I finished two cases in December that each took over half a year to wrap up. Very unusual. They had other similarities too: minor health issues, over insured by major insurers, with young children yet oblivious to Social Security survivorship benefits, and best of all, their improvements were outstanding. These type of improvements motivate me.
The first client was a pharmacist with a State Farm $750,000 20 year term, issued nine years ago, costing 140/month, and rated table 2. His health condition had improved so we asked State Farm if they might reduce the rating, but they would not. I have my auto and homeowners insurance with State Farm, but they are no leader in life insurance. We first right sized his policy since he had young children with substantial Social Security survivorship benefits he did not know about. His assets had increased and debt reduced since he purchased the policy and he and his wife felt comfortable reducing it to $500,000. The new 15 year level premium policy (four years longer than the current one) was issued at Standard Plus for $505/year. He’ll save nearly $1200/year.
The second client was a young engineer whose pharmacist wife had a Northwestern whole life policy with a large loan. A Lincoln life agent was encouraging her to roll this into an annuity. The agent had sold each of them a $1.5 million term policy, and after carefully evaluating their survivorship goals and how they were already self-insured through current assets we reduced her coverage to $500,000 and his to $750,000. We also reduced the Northwestern to shrink the policy loan. Its cash value was earning an attractive dividend interest rate, and putting it through the commission ringer for the annuity unnecessarily whittled down its value.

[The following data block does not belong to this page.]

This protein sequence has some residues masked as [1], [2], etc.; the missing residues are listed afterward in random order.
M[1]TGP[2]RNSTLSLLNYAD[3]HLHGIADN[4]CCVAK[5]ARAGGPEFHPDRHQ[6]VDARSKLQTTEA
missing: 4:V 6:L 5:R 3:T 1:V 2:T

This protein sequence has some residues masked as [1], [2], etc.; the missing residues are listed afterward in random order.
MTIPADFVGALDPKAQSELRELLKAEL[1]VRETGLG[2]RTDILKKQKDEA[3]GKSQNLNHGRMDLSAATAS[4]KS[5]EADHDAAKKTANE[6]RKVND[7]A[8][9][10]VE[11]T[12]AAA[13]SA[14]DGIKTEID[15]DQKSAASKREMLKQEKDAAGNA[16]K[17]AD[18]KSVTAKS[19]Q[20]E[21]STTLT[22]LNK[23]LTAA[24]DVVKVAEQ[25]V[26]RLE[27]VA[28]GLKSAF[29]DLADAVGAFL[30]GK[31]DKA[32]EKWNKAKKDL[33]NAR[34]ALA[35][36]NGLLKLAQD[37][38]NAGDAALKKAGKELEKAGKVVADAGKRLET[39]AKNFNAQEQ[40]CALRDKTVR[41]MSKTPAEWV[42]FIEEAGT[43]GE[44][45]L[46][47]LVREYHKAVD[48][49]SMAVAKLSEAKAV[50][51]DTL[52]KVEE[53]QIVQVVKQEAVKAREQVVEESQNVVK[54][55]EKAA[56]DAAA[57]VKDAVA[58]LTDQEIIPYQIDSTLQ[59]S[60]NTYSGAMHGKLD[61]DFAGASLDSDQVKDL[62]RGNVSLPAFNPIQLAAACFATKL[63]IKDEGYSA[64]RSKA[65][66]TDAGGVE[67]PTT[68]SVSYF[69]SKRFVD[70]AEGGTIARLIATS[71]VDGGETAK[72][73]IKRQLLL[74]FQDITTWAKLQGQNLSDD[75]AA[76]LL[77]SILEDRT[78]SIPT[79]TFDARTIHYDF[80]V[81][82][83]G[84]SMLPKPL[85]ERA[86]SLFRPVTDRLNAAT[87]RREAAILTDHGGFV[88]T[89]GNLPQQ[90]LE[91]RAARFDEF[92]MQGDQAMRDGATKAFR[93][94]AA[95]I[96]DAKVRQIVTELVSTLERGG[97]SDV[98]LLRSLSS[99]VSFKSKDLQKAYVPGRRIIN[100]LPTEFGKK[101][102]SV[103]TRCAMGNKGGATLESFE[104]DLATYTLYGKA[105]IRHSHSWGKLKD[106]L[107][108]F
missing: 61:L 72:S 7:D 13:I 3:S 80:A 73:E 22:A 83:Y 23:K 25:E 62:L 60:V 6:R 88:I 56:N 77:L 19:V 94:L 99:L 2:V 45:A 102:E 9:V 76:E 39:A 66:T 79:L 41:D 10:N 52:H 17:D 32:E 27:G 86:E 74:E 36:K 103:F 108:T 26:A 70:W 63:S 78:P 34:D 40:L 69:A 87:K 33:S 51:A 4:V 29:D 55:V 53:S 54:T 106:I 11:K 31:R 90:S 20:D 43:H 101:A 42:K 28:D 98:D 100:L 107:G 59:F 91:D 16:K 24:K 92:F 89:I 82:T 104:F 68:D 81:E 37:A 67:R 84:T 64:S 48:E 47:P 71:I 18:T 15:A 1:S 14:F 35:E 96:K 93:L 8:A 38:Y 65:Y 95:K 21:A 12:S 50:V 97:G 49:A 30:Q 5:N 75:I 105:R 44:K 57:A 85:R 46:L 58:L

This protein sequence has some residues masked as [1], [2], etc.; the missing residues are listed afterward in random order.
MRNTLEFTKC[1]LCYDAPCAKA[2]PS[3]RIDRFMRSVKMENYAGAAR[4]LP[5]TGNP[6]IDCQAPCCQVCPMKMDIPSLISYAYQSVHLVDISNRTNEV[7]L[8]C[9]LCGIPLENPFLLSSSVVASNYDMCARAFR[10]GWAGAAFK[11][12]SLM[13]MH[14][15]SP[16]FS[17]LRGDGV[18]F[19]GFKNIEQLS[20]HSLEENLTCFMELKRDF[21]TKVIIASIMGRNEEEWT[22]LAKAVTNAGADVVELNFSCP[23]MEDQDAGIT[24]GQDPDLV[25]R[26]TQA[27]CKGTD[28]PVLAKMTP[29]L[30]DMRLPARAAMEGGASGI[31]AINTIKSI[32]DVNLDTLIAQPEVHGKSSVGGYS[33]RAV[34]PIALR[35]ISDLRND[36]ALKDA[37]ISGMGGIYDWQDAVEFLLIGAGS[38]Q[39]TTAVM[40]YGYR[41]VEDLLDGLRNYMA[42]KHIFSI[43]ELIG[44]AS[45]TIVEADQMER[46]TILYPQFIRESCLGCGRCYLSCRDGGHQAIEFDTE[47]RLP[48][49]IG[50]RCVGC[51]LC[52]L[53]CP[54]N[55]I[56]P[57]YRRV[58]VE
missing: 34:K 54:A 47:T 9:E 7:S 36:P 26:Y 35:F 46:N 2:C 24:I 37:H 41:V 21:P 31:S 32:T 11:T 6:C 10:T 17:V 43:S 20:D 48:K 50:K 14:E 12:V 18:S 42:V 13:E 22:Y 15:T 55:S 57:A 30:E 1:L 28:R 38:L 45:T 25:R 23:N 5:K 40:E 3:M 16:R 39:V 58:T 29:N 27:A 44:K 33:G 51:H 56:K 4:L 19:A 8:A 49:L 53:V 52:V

Lincoln would not permit her to reduce her current policy which was excessive as per their goals. The engineer’s weight was a tad above the guidelines for the best risk category, so over several months he dieted to get below the threshold and ended up getting Preferred Best rates. I directed him to an insurance brokerage company representing many companies. The best risk category with a super competitive term specialist, along with rightsizing the policy, saves them $1440/year on term premiums, while reducing loan interest to Northwestern, and avoiding annuity commissions.
Periodically ask yourself– how did you came up with the amount of your policy? do you understand Social Security survivorship benefit? and have things changed? One last similarity: they will each save my fee back 1.4 times per year for many years, likely totaling 18K for one and 30K for the other. That’s a 140% annual after-tax return on their fee.
Neither the “Good Neighbor” company nor the one named after America’s favorite president served these clients as well as a specialist whose name you wouldn’t recognize. Knowing which insurer will treat your risk factors best and how to put your best foot forward is why there’s no such thing as a “good” company for all insureds. The risk category you are assigned can make a “good” company not so good after all.